Ode to a book store

Symposia, love, and strangers

Walk through Hoboken on a weekend night and feel its pulse on Washington Street, where restaurants and sports bars are teeming with patrons. If you’re a book lover, you can make your way toward Fifth Street to Symposia Community Bookstore, which for some literary types is the heart of this small city.
For locals who love to buy used books or donate them to the non-profit, Symposia is no secret. Certainly not to the toddler bunch whose strollers are double parked outside on weekday mornings while they are entertained by Puppetonia, a troupe of actors and educators who, along with their cloth and big-eyed colleagues, teach and entertain the adoring crowd.
But you know that. You live in Hoboken. It’s those of us who on a Sunday evening are boarding the PATH train at various stops in Manhattan, some of us for the first time, who are enthralled with the discovery. Carmen Rusu, cofounder of Puppetonia and Symposia Community Bookshop, has reached out beyond the river to invite writers from the New School to host their own events.
Dubbed Poets’ Night Out, a recent evening included readings by Mark Benjamin, Daniell Jones, and other members of the MFA program, ranging from reflections on loss, language, angst and art. The last mirthful poem of the night by Parrish Turner sent us off with an account of getting home from a raucous party somewhere in the wild outback of Alabama.
With their charismatic host Louis Augustine Herrera, the New School writers will return on Sunday, April 3, from 6 to 8 p.m., inviting the audience to share their own creative work or that of a favorite author on the theme: love and other strangers.
Among the returning readers will be poet Mel Glenn – award winning author of YA fiction and poetry including Best Books for Young Adults (ALA), New York Times contributor, and most recently a collection of love poems to diners. He also seems on that blustery mid-December night to have fallen for Symposia, an encounter he describes in typically poetic terms. “Outside, Washington Street was full of hipsters intent on their hipster-type revelries, hop-scotching from one bar to another,” he says. “Inside more gentle souls recreated a gentler milieu, a place where poets and literati could gather and listen to the spoken word. Symposia is a haven, a delight to the ear and the mind.”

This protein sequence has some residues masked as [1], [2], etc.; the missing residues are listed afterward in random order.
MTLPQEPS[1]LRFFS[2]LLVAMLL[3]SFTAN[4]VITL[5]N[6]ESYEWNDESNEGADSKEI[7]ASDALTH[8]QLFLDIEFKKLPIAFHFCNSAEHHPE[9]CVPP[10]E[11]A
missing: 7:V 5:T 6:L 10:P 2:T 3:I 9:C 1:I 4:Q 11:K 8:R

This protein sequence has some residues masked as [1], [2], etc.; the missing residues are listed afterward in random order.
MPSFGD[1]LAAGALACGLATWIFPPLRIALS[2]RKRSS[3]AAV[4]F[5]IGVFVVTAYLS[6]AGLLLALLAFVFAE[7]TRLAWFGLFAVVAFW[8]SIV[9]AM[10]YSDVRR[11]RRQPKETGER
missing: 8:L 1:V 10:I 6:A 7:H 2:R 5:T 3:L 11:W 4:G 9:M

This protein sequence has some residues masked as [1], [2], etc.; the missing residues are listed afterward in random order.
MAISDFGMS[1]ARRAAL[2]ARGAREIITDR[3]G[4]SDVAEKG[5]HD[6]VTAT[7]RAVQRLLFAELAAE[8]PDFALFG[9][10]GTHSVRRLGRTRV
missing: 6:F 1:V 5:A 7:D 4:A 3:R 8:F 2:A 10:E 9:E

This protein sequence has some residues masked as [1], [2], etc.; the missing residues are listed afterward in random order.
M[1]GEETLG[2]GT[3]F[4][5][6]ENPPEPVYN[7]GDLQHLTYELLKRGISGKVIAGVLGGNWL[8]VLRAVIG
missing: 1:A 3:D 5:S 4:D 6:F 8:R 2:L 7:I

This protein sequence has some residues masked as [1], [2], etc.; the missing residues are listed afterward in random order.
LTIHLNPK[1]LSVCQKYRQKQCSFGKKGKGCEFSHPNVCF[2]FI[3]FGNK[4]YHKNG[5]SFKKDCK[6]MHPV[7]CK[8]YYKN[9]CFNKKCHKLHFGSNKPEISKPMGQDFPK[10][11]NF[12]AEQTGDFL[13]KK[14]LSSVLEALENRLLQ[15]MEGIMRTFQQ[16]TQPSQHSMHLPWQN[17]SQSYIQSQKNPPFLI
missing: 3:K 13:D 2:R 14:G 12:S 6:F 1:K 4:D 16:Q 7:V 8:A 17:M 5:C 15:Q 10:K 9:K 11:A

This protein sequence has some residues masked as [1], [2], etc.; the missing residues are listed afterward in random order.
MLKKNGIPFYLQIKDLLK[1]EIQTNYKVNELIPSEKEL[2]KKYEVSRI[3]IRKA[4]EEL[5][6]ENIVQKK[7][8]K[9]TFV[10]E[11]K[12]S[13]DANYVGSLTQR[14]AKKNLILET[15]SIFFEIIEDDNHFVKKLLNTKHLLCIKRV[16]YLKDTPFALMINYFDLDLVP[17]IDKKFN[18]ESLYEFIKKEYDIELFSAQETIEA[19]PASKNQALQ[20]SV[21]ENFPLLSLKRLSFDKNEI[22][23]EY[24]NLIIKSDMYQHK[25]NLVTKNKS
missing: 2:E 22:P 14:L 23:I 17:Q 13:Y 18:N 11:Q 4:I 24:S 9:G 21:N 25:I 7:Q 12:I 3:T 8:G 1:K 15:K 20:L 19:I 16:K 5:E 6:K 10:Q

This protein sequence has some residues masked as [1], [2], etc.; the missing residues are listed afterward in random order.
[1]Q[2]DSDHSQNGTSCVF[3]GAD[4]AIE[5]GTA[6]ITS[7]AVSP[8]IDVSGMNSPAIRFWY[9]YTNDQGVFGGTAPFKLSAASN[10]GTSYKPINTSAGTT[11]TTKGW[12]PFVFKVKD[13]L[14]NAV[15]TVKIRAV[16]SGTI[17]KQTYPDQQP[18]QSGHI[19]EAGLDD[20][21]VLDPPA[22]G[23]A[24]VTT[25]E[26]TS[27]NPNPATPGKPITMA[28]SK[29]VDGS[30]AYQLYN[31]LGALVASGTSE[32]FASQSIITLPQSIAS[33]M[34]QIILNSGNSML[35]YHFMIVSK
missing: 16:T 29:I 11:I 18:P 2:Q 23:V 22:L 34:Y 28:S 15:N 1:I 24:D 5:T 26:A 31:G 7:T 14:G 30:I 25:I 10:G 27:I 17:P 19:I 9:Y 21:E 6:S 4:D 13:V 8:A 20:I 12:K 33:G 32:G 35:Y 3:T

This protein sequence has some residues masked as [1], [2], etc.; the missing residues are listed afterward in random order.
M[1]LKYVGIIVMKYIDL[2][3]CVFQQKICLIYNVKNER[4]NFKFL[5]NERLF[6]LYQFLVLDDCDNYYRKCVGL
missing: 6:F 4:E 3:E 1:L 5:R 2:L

Love at first sight

Ditto Dr. Cynthia Stuart, for whom her first visit to Symposia was indeed love at first sight. Cofounder of Book Bogglers, a Jersey-based collective of writers, editors, and illustrators, she recently coauthored her first work of fiction, “My Improbable Mischief,” recounting the adventures of Archer and Fletch, two rat heroes based on her own beloved pets. Coming via the Long Island Rail Road and PATH to Hoboken to launch the book, she arrived early to set up and take a look around.
“Even at a distance, as I approached and saw the outdoor display of books on shelves and tables in front of the store, I knew I had discovered a personal spiritual retreat,” she said. “Unlike megastores such as Barnes and Noble, Symposia is manageable and warm, with comfy seating for book lovers to evaluate purchases and chat with fellow patrons…Such an intimate experience with the written word is practically unheard of anymore.”
In an era when even the mega-bookstores have capitulated to mega-online bookstores, forcing independent bookseller to become a quaint memory, Carmen Rusu has defied the odds, keeping Symposia’s doors open and shelves packed. In her usual self-effacing manner, Carmen gives credit to everyone else: the shop’s cofounder her husband Corneliu Rusu, to its Board of Directors, and all the contributing instructors and volunteers who keep the storefront warm with their camaraderie and enthusiasm.
But Carmen also credits an angel. Angels don’t often come in the form of landlords, but in a day and age when escalating rents have driven small shops out of business, former Hoboken Mayor David Roberts, who owns the building, has proven to be an ally, helping Symposia remain a vibrant community center.
And so perhaps the theme of the upcoming Poets’ Night Out – love and other strangers – is an apt choice for Symposia Community Book Shop, which seems to thrive on bringing both together.

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